If there's been one hallmark of the Trump campaign's messaging against Joe Biden, it's that the former VP is the real racist. Biden repeatedly misrepresented Trump when he claimed that the President called neo-Nazis and white nationalists 'very fine people'. He also was wrong to accuse Trump of xenophobia when he shut down travel from China following the coronavirus outbreak. The Trump campaign hasn't just pointed out these falsities, but launched a counteroffensive aimed at proving that Biden is actually the candidate who has a problem with race.
There are plenty of examples of Biden fumbling big...
If there’s been one hallmark of the Trump campaign’s messaging against Joe Biden, it’s that the former VP is the real racist. Biden repeatedly misrepresented Trump when he claimed that the President called neo-Nazis and white nationalists ‘very fine people’. He also was wrong to accuse Trump of xenophobia when he shut down travel from China following the coronavirus outbreak. The Trump campaign hasn’t just pointed out these falsities, but launched a counteroffensive aimed at proving that Biden is actually the candidate who has a problem with race.
There are plenty of examples of Biden fumbling big time when it comes to racial matters:
- Biden authored the 1994 crime bill that critics say led to the mass incarceration of minorities
Biden’s own running mate, California senator Kamala Harris, once said she ‘disagreed’ with Biden’s claim that the bill did not lead to mass incarceration. Former President Bill Clinton has apologized for signing the bill.
- Biden strongly opposed busing to integrate schools, insisting that quota-type plans for desegregation are ‘racist’ and encourage ‘mediocrity’
Harris slammed Biden for his position on busing during one of the Democratic presidential debates and fundraised and sold t-shirts based on that attack.
- Biden praised segregationist George Wallace in a 1975 interview, stating, ‘I think the Democratic party could stand a liberal George Wallace, someone who’s not afraid to stand up and offend people, someone who wouldn’t pander but would say what the American people know in their gut is right’
- Biden delivered a eulogy for the late Sen. Robert Byrd, a former member of the KKK, calling him a ‘friend’ and ‘mentor’
- Polls found that people believed racial tensions grew much worse during the Obama/Biden administration
And that’s not to mention the many insensitive comments and gaffes Biden has made related to race:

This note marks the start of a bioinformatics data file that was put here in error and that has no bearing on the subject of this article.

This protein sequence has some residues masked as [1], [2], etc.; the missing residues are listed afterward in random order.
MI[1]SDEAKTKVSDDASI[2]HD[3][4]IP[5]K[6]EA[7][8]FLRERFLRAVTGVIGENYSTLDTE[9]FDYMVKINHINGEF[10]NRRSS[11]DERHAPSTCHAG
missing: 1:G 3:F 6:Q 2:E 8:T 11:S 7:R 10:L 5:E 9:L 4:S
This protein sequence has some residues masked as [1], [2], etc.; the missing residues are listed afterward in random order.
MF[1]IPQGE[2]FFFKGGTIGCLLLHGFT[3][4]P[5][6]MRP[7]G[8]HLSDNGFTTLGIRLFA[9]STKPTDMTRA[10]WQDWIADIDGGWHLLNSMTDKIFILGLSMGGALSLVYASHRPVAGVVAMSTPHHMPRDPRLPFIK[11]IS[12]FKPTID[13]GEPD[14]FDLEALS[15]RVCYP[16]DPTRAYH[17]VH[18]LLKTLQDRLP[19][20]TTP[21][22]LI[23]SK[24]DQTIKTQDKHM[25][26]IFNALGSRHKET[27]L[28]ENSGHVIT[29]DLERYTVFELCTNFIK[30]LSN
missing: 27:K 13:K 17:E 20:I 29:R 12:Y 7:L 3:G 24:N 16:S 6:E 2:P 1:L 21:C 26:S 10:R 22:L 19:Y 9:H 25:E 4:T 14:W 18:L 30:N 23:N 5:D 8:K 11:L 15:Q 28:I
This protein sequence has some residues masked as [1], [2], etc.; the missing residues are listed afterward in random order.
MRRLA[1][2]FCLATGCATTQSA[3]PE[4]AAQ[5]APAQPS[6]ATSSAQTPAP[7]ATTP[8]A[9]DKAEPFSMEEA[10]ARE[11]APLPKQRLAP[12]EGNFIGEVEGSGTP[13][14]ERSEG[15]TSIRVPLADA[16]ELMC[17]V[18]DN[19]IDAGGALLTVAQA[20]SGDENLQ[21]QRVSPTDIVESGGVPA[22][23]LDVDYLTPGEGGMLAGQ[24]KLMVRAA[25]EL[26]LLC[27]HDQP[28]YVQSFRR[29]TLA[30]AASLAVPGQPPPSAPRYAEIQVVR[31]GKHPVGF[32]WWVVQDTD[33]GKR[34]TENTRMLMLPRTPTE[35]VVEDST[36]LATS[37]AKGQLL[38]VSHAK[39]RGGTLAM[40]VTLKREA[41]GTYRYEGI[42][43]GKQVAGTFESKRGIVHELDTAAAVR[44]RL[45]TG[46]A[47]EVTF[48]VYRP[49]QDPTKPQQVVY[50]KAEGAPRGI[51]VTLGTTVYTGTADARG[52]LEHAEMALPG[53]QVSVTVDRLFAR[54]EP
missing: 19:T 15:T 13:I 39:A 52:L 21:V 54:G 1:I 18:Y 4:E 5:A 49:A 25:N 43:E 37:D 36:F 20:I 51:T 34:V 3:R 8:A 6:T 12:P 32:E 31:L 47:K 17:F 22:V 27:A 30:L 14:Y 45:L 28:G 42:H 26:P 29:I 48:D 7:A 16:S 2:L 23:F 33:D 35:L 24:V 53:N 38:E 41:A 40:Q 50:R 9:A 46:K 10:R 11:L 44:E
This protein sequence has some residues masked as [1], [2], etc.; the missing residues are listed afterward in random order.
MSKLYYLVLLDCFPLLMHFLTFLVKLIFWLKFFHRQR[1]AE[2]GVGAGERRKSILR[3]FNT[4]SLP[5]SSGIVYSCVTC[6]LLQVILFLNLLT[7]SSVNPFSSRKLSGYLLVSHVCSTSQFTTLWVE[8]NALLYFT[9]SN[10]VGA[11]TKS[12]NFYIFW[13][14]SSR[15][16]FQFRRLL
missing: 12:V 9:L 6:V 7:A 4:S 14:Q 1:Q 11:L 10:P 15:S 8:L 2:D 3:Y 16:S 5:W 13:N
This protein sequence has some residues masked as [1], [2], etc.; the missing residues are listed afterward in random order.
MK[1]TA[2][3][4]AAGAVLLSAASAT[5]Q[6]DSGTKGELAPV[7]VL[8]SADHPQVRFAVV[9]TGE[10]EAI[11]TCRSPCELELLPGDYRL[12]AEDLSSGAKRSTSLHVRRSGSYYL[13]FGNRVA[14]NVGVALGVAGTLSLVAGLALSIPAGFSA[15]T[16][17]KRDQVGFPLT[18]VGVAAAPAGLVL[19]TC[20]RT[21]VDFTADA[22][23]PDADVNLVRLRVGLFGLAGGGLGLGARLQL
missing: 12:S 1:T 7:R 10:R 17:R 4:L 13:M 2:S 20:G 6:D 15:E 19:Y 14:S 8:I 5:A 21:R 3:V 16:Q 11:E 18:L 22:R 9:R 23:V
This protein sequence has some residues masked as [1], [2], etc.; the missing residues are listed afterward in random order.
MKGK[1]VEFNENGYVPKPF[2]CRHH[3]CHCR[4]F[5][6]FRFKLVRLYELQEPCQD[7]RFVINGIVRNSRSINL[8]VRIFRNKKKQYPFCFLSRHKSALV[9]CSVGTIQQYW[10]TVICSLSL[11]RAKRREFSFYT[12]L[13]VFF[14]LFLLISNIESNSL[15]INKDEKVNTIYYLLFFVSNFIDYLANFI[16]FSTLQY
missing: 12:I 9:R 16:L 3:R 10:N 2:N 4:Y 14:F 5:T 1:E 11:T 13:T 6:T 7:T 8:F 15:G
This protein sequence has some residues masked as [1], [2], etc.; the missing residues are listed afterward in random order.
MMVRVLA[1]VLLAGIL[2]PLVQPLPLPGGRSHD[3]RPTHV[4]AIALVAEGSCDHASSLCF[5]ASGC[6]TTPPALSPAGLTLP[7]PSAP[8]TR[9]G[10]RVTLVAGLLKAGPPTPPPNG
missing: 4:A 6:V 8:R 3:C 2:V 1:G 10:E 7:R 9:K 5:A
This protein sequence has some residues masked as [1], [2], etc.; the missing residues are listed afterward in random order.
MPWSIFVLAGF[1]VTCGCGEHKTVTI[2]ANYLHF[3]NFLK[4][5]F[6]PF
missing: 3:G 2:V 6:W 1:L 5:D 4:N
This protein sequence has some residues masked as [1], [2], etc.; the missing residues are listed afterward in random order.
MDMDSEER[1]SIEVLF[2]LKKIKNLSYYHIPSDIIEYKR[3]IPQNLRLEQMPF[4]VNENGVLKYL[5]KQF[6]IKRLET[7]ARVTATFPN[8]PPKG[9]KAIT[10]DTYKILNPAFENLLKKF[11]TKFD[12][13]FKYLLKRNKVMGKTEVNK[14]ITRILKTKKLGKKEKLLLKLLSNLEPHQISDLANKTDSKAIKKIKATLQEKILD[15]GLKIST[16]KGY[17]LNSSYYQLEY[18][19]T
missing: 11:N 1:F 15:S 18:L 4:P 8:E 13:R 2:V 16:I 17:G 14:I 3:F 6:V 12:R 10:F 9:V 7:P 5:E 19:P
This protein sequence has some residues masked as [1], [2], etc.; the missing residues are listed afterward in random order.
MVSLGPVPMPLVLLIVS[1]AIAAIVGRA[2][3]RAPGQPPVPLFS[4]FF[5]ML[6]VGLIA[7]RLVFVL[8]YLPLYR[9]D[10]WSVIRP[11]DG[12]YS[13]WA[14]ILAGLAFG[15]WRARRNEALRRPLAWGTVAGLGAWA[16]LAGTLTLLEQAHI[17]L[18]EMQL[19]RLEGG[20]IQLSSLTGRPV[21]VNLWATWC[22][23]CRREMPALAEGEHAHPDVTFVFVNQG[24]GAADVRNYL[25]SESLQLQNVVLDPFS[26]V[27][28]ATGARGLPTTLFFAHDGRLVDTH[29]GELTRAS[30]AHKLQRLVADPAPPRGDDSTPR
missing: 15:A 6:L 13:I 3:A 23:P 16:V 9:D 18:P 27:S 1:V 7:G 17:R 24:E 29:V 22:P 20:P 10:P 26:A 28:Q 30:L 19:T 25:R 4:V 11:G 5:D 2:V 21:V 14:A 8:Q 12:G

- Biden told a black audience in 2012 that Republicans would ‘put y’all back in chains’
- Biden referred to Obama as ‘the first mainstream African American who is articulate and bright and clean and a nice-looking guy’
- Biden said in 2007 he spent time getting black men to understand it’s not ‘unmanly to wear a condom’
- Biden suggested Iowa schools do better than DC schools because they have fewer minorities
- Biden said ‘poor kids are just as bright and just as talented as white kids’
- Biden said black people ‘ain’t black’ if they’re not voting for him
- Biden said the black community lacks diversity: ‘What you all know, but most people don’t know, unlike the African-American community, with notable exceptions, the Latino community is an incredibly diverse community, with incredibly different attitudes about different things’
Yet Biden is polling at 90 percent to Trump’s 6 percent with black voters. Hillary Clinton, who was notoriously unpopular with the black community, pulled in 88 percent of the black vote in 2016. Clearly the messaging is not resonating. It could be because the mainstream media glosses over Biden’s race-related slip-ups, and that Biden’s few press conferences over the past several months have been carefully curated to avoid any tricky questions. Perhaps voters just don’t think someone who served as vice president to the first black president and then selected a black woman as his running mate could be racist. Maybe Biden’s race-related gaffes are easily waved away by the fact that he’s from ‘a different time’ or that his mental acuity is not quite up to snuff.
The campaign’s best opportunity to raise these issues will be during the debates, when Biden or Harris cannot avoid the topic. Biden will have to justify or apologize for his past positions, and Harris will have to explain why she was willing to overlook them to become the vice presidential candidate. Until then, the Trump campaign seems to be just shouting into the wind.